Looking back with Lois Lowry

Just for kids

Yak's Corner Yak Chat

May 24, 1999|By Cathy Collison

Author Lois Lowry's most recent book is called "Looking Back: A Book of Memories" (Houghton Miflin, $16). This is a beautiful book that older girls, especially those who are writers, would like. She shares a lot about her life, her family, and her hopes and dreams. Many of you have told us you love her books, from "Anastasia" to "The Giver," which has won the Newbery Medal.

The Yak talked with Lois about her writing.

Did you do a lot of reading as a child?

I always read a lot. I grew up in a house that was filled with books. And, of course in my day, there was no television.

What was your favorite book?

"The Yearling" by Marjorie Kinnan Rawlings.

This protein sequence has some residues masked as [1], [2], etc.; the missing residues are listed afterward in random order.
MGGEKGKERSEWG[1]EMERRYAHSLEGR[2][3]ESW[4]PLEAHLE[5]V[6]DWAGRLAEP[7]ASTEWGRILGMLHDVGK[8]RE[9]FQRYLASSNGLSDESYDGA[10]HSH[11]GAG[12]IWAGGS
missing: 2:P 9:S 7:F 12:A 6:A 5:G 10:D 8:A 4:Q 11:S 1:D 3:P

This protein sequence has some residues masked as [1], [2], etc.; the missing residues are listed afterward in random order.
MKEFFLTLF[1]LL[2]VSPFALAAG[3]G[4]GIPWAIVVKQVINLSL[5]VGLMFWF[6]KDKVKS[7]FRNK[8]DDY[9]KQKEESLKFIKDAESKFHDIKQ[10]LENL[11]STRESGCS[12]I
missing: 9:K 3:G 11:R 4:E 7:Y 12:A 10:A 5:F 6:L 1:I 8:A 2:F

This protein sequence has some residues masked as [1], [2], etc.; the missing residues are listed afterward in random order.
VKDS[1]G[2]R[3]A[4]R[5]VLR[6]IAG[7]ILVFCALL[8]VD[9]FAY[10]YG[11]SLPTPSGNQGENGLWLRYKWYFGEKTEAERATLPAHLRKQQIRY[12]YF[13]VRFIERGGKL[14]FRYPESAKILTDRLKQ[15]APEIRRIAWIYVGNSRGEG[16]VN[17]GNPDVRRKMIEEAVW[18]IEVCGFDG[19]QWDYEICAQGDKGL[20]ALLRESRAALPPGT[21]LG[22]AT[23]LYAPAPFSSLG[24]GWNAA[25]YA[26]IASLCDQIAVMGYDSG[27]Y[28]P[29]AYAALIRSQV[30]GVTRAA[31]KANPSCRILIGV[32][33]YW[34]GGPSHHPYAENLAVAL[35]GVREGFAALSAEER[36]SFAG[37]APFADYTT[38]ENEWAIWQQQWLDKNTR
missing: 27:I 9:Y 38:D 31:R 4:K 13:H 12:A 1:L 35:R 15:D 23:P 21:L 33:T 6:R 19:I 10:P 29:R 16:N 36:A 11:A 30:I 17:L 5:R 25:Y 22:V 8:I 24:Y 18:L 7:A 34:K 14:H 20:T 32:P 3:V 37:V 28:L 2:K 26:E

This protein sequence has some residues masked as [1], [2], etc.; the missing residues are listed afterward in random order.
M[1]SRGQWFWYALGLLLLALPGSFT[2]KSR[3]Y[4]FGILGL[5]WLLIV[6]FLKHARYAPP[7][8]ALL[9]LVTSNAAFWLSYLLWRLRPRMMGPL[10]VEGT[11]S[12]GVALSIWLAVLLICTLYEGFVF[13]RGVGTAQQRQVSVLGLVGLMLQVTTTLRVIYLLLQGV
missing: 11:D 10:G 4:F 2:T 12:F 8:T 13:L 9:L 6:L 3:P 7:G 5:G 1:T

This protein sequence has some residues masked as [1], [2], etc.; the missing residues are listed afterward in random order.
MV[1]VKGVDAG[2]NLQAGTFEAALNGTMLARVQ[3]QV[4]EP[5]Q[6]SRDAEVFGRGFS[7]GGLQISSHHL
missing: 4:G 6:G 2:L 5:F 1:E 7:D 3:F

Some of your new book has sad parts, like the death of your son. Is that hard to write?

It's important to tell our stories to one another -- not just the cheerful and happy ones. All people, including children, too, have experienced anguish. It's very important to tell it and talk about it. Don't let it remain a great lump inside.

You also share a lot of happy memories and you share photographs in the book. Why?

I find memories are often the beginnings of stories. My book describes for kids how you can look back at your own life -- even if you're only 10 or 11 years old. Kids have those memories. Any photographs that trigger a strong feeling ... of humiliation, happiness -- you make those the beginnings of stories.

How do you start your stories?

I start with a character. Once a character is firmly in my head, then I begin to fashion a story around them.

Any tips for kids who want to write?

Read. When kids ask me for tips, I tell them reading is the way you learn to write. I lived in the world of my imagination. I did it through books.

Pub Date: 05/24/99

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